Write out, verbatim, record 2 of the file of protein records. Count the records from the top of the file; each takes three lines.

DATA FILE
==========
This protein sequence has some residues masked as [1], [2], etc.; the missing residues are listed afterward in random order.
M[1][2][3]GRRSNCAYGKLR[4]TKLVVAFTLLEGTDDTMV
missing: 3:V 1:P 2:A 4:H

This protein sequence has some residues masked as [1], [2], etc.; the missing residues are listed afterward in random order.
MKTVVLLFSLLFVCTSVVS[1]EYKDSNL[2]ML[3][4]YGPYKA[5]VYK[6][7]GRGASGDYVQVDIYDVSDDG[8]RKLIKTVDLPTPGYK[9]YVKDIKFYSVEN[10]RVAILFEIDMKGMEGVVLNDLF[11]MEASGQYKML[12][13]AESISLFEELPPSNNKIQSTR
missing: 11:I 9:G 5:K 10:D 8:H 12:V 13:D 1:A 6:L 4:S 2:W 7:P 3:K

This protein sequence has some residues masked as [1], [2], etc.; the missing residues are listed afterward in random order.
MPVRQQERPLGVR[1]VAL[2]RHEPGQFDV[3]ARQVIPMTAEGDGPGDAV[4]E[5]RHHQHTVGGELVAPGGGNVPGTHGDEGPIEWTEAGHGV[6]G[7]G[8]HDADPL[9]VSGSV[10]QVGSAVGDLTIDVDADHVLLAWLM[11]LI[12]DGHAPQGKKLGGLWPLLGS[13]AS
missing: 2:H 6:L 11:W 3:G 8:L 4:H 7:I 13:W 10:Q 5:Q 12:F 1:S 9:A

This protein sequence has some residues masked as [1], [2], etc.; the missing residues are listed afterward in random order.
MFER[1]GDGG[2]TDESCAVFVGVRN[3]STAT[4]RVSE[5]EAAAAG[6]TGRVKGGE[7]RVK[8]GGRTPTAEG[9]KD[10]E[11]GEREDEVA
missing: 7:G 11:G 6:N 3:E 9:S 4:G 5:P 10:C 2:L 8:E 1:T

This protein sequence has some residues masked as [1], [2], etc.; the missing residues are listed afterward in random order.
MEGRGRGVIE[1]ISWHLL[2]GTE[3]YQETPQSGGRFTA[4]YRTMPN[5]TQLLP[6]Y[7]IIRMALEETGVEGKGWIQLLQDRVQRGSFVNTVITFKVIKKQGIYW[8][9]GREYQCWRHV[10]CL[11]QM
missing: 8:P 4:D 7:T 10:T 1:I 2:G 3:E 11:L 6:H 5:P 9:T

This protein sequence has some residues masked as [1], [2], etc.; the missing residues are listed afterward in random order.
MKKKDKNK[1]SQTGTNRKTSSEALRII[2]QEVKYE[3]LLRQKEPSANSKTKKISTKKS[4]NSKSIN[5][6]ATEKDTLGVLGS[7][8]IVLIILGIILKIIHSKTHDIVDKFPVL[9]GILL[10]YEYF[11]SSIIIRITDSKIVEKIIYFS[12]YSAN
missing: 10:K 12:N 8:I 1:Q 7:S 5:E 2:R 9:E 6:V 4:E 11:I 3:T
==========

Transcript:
This protein sequence has some residues masked as [1], [2], etc.; the missing residues are listed afterward in random order.
MKTVVLLFSLLFVCTSVVS[1]EYKDSNL[2]ML[3][4]YGPYKA[5]VYK[6][7]GRGASGDYVQVDIYDVSDDG[8]RKLIKTVDLPTPGYK[9]YVKDIKFYSVEN[10]RVAILFEIDMKGMEGVVLNDLF[11]MEASGQYKML[12][13]AESISLFEELPPSNNKIQSTR
missing: 11:I 9:G 5:K 10:D 8:H 12:V 13:D 1:A 6:L 4:S 2:W 7:P 3:K